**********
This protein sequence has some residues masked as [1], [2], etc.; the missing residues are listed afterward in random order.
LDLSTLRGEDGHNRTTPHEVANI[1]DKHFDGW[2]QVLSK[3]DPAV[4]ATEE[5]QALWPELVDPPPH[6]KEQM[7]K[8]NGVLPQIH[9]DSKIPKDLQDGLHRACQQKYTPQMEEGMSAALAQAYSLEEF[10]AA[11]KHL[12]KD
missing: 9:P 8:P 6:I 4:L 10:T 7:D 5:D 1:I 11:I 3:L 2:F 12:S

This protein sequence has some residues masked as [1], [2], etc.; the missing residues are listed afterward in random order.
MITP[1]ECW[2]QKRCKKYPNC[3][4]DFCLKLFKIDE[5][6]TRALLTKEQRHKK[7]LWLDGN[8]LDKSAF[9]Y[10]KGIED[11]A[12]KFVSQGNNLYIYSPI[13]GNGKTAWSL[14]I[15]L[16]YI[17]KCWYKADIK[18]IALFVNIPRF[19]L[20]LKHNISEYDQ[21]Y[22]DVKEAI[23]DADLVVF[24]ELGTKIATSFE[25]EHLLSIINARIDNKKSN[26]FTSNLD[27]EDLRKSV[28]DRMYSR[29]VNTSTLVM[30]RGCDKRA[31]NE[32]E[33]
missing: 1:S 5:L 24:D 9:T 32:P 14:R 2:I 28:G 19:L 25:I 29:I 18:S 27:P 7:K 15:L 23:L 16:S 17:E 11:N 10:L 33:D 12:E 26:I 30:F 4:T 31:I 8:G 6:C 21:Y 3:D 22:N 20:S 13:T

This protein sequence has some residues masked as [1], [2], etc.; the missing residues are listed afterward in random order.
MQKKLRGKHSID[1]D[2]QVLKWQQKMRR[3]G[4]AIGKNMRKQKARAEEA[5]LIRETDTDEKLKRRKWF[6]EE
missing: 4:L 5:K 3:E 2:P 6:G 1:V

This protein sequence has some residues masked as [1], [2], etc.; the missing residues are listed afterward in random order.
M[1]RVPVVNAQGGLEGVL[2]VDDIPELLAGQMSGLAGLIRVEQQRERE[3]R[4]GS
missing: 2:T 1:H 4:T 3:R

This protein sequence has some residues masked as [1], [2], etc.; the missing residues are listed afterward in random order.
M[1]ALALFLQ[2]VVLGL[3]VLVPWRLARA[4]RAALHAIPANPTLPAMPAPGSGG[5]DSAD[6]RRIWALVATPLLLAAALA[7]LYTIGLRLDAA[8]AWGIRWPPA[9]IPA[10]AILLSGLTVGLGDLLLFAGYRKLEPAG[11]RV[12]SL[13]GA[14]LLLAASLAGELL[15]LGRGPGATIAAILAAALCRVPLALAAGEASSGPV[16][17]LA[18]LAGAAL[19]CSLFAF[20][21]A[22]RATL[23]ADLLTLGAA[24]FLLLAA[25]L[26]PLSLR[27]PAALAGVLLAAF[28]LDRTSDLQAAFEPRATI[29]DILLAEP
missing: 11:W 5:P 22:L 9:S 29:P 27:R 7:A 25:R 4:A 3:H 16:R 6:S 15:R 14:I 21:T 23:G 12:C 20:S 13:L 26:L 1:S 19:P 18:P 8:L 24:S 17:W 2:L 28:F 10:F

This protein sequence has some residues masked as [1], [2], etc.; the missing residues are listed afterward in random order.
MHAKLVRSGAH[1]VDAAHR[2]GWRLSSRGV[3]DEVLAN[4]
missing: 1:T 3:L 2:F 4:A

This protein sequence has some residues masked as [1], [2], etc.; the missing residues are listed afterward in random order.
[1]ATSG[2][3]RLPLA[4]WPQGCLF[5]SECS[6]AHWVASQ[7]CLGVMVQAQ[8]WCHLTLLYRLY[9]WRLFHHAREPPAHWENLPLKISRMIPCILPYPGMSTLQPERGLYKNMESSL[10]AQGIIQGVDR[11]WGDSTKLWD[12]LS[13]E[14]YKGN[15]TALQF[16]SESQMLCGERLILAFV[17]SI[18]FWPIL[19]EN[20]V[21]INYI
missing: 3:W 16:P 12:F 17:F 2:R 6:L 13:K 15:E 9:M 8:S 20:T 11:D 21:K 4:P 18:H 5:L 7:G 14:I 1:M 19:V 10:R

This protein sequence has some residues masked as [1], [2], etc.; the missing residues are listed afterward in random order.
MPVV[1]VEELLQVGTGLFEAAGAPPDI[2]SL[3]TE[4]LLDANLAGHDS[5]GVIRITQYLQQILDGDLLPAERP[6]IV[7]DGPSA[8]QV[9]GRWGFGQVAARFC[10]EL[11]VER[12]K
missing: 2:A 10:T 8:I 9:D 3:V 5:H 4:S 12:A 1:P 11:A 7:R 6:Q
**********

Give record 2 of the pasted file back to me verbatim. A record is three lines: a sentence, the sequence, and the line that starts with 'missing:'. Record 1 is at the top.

This protein sequence has some residues masked as [1], [2], etc.; the missing residues are listed afterward in random order.
MITP[1]ECW[2]QKRCKKYPNC[3][4]DFCLKLFKIDE[5][6]TRALLTKEQRHKK[7]LWLDGN[8]LDKSAF[9]Y[10]KGIED[11]A[12]KFVSQGNNLYIYSPI[13]GNGKTAWSL[14]I[15]L[16]YI[17]KCWYKADIK[18]IALFVNIPRF[19]L[20]LKHNISEYDQ[21]Y[22]DVKEAI[23]DADLVVF[24]ELGTKIATSFE[25]EHLLSIINARIDNKKSN[26]FTSNLD[27]EDLRKSV[28]DRMYSR[29]VNTSTLVM[30]RGCDKRA[31]NE[32]E[33]
missing: 1:S 5:L 24:D 9:T 32:P 14:R 2:I 28:G 19:L 25:I 29:I 18:S 27:P 7:K 15:L 23:L 16:S 17:E 11:N 10:L 33:D 12:E 26:I 30:F 4:T 31:I 8:G 6:C 21:Y 3:D 22:N 20:S 13:T